Abortion advocacy groups can get a little loopy this time of year on account of the thousands of pro-life activists who descend on the nation’s capital to mark the anniversary of Roe v. Wade, the 1973 Supreme Court decision affirming the legality of abortion.
But NARAL went well beyond the normal nuttiness this week with some primo conspiracy fearmongering published ahead of President Trump’s address to the March for Life.
In a document that they billed as an “unprecedented” report that supposedly exposes “key anti-choice actors, their ties to Trump, and their dangerous actions,” NARAL falls all the way down the rabbit hole of flow charts and conspiracy theorizing.
Personal favorite: The “fake health centers.” There ought to be a law.
The NARAL report itself, titled “The Insidious Power of the Anti-Choice Movement,” is almost as amusing as its accompanying graphic.
Here are a few particularly entertaining takeaways:
The anti-choice agenda is deeply embedded in the broader conservative movement’s funding machine, but flies very much under the radar: the major funding behind virtually all facets of the anti-choice movement (from fake health centers, to legal organizations, to political campaigns) is done by a handful of conservative mega-donors such as the Betsy Devos and Rebekah Mercer families. Wealthy, conservative families fund every facet of the anti-choice movement, creating an infrastructure of power and influence in the White House, the judiciary, Congress and media.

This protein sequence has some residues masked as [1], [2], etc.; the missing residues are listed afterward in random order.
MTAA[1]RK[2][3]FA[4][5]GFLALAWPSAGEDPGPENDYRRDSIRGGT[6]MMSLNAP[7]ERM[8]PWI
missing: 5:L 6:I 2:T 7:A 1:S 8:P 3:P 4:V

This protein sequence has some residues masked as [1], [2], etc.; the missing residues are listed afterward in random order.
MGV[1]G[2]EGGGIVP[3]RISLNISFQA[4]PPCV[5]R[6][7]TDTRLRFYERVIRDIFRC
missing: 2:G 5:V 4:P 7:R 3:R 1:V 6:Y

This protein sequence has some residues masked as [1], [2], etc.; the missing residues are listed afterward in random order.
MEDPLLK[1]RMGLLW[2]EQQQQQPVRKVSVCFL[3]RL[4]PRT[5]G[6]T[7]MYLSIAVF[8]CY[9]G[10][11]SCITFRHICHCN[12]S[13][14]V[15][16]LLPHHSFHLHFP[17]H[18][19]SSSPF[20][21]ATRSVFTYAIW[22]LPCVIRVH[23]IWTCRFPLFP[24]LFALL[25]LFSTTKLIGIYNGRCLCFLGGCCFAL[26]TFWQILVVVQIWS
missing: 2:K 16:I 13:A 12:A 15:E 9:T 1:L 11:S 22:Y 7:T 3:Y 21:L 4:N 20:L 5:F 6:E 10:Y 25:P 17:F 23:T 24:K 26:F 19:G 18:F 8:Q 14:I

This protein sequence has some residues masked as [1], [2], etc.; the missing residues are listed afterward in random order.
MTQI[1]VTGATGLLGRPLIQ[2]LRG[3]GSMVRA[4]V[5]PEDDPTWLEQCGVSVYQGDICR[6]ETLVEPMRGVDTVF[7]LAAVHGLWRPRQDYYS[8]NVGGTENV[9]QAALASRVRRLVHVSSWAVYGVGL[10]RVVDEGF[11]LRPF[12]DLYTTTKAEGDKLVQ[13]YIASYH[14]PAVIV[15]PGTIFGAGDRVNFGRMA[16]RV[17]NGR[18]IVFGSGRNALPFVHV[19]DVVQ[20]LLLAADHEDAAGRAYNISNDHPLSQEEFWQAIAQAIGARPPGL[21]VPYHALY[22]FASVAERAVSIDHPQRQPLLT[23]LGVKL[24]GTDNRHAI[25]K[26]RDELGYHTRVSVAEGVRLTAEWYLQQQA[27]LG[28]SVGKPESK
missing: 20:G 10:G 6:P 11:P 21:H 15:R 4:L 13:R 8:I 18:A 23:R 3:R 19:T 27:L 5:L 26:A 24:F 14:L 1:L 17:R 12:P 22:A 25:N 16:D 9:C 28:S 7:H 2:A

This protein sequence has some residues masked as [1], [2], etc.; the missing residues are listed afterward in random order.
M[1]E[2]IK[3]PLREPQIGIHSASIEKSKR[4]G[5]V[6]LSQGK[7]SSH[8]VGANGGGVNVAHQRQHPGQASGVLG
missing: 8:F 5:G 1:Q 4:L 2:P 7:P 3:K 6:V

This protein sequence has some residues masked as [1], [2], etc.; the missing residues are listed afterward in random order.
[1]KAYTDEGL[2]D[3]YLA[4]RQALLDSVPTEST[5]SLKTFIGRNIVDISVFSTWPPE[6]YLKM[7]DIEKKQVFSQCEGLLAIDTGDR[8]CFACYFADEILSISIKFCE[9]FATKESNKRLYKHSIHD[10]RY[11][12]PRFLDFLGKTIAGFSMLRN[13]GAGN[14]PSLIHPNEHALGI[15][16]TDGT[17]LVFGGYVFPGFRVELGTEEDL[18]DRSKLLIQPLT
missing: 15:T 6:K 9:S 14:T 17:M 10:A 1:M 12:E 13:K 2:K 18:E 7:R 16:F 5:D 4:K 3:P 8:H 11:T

Probably those thousands of people on the Mall every year are paid to be there, right?
And this one is fun:
Their political influence creates the illusion that the anti-choice agenda is more popular than it is: The anti-choice movement wields outsized influence, appearing to have more support than they actually do, because individuals at every level — be it a protester, leader of a fake health clinic, or founder of an anti-choice advocacy organization — have outsize influence in their field and actively work to reinforce each other’s work and raise each other’s profile. This echo-chamber effect creates the facade that their audience is broader than it actually is, and makes anti-choice beliefs seem much more popular than actually reflected in public opinion.
Then, there’s this:
The anti-choice movement has been strategically curating and nurturing judges to appointed to federal courts, laying the foundation for courts that will rule in their favor–all the way up to the Supreme Court.
As a fun exercise, swap out the words “anti-choice” for “pro-choice." I suppose political advocacy is only shadowy when pro-lifers do it, right?